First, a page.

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My .34 Vaughn

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  • bilbo
    replied
    very moving. love it!

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  • Smokey
    replied
    Very cool indeed! Well done - good luck on the moose now!
    Randy

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  • Amigo Will
    replied
    Sounds sound and looks good,congrats on the project

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  • AGL4now
    replied
    WOW........and I remember when the second Vaughn moved to Alaska. (Per the phone books anyway). As I recall he was a U.S. Marshal.
    The stories I could tell.

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  • bushboy
    replied
    What an awesome tribute to your dad! I can't think of a better way to honor him by carrying on the tradition of wildcatting a unique cartridge - I especially like the name you had stamped on the barrel . Very moving.

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  • Paul H
    replied
    Very nice gun, and a neat project!

    Family heirloom guns are the best, they have a story to them that you just can't replicate with any custom. I'm sure your dad would be happy to find out you'd put new life in the gun, and I have no doubt it will serve you very well.

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  • fishslayer
    replied
    Here's a comparison-
    .34Vaughn on left, .35 Whelen w/shoulder, .260 chapin, 30/06 stock casing on right


    My dad's old gun, he'll be proud when I finally find a legal moose to shoot.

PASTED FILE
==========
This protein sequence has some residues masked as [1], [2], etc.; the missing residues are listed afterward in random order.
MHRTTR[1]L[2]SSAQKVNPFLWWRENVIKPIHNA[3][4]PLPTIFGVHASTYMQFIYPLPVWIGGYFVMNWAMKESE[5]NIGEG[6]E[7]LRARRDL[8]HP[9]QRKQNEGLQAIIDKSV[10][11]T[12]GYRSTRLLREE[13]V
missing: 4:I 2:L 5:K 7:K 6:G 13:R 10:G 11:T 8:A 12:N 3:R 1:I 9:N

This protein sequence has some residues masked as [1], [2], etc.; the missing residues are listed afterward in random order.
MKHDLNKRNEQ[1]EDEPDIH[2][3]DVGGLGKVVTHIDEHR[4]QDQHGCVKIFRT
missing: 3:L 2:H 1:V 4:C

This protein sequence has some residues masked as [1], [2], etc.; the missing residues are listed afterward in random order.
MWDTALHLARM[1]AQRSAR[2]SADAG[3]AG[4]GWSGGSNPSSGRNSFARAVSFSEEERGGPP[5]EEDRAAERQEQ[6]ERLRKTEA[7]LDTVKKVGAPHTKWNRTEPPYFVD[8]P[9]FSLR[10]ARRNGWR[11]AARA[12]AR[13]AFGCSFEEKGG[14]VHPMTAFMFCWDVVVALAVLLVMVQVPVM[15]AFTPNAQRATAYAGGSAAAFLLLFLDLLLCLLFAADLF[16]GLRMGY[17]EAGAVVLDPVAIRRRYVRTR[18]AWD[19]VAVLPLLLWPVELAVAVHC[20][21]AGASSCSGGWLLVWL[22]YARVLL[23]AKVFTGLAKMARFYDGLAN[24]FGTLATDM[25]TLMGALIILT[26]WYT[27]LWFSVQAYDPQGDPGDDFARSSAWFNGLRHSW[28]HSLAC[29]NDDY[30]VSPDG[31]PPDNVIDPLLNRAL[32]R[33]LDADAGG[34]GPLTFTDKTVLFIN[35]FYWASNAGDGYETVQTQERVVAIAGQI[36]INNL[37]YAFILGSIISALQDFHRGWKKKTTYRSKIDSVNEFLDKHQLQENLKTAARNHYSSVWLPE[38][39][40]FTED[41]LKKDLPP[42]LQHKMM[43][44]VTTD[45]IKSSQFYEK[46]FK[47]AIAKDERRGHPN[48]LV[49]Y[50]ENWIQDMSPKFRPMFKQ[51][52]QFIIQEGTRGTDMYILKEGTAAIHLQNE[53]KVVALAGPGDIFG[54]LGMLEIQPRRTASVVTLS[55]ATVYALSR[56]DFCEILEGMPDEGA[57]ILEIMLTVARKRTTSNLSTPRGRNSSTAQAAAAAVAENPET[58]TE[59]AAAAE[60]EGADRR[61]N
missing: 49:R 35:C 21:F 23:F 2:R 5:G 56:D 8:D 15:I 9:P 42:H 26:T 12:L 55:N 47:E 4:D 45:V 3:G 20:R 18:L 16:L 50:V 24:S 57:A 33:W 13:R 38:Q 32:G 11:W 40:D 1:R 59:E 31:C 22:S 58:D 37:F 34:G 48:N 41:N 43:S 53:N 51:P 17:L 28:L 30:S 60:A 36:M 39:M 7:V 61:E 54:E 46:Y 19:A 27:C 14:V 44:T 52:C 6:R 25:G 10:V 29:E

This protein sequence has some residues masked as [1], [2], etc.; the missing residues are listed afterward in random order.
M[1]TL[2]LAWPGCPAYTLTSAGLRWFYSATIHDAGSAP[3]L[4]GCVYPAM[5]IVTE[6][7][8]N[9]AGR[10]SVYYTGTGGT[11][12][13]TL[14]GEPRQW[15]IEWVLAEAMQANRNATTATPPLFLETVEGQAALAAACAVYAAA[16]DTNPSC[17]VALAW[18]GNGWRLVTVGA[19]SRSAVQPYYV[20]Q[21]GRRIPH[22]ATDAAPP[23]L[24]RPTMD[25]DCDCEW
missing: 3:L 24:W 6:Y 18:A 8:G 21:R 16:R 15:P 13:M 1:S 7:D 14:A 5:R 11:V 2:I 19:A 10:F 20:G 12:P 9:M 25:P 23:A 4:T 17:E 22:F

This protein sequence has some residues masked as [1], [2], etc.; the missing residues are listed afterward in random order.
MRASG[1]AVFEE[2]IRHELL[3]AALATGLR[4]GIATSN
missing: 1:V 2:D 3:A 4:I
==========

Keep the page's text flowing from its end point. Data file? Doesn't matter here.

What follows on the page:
One of these days I'll cut the stock and put a limbsaver on it, for now the slip on pad works for range shooting.

    The Barrel stamp


    That is the story of my gun, I guess it's a bit unique and I really like it. I plan to experiment with some Reloader 19 and see if I can nudge a bit more out of it then maybe load up some 250 grain bullets.

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  • fishslayer
    started a topic My .34 Vaughn

    My .34 Vaughn

    How and why would someone want their own caliber? That's a good question. Mine started back when I was a child, my dad had a wildcat gun made up when he was just out of Vietnam by Fred at RCBS. It was called a .260 Chapin... a what??? The rifle started out as a pre'64 model 70 30/06 that had the shoulder moved forward and the case improved so there was little or no taper and re barreled to a .264. It was a super flat shooting varmint/smaller game gun according to my Dad. Here's what the casing looks like.


    I only saw it in the closet growing up and my dad only shot it once that I remember, he said it kicked pretty good. As a kid I thought that was soo cool. My dad eventually replaced it with a .22/250 for varmints and small game. I helped him reload for this .260 chapin once back in High school (1991) or so and remember it being a cool looking round. Fast forward to 3 years ago, my dad passed away and when we were dividing up the guns I made sure to get the mysterious .260 chapin and his reloading gear. I though about its usefulness in my arsenal and already had a gun for small game and a .308 for moose, and really wanted something a bit bigger. I looked at boring it to .35 but bullet selection and ballistics of the .338 impressed me and swayed my decision. So I send my barrel and action outside to a gunsmith and had it reamed to .338. Since it was a bored out .338/.260 Chapin and now my own creation, I figured I get to name it. In honor of my dad .34 Vaughn was stamped in the barrel. I fired a few of the .260 rounds in order to get the new dies made up. Here is what the new casing looked like.

    I contacted C/H to have dies made up and found it was going to take 6-12 months to have custom dies made up. He looked for a set that would work. Turns out the new casing spec's are the same as a .336/06 Ackley improved 40* shoulder, only my casing had the shoulder pushed forward 1/8 inch from the Ackley. He sent me the Ackley dies and we just backed them out of the press 2 turns. I did have to fireform the casings, so I started with 35 Whelen brass so I could set the new shoulder in them.
    I loaded it with 225 gr. Hornady Interbonds with 62.5 gr. Winchester 748.
    It did 2750fps on the chronograph with the .225 gr. bullets, I figure it will work for most big animals
    Here is the new .34 Vaughn



    More to come:

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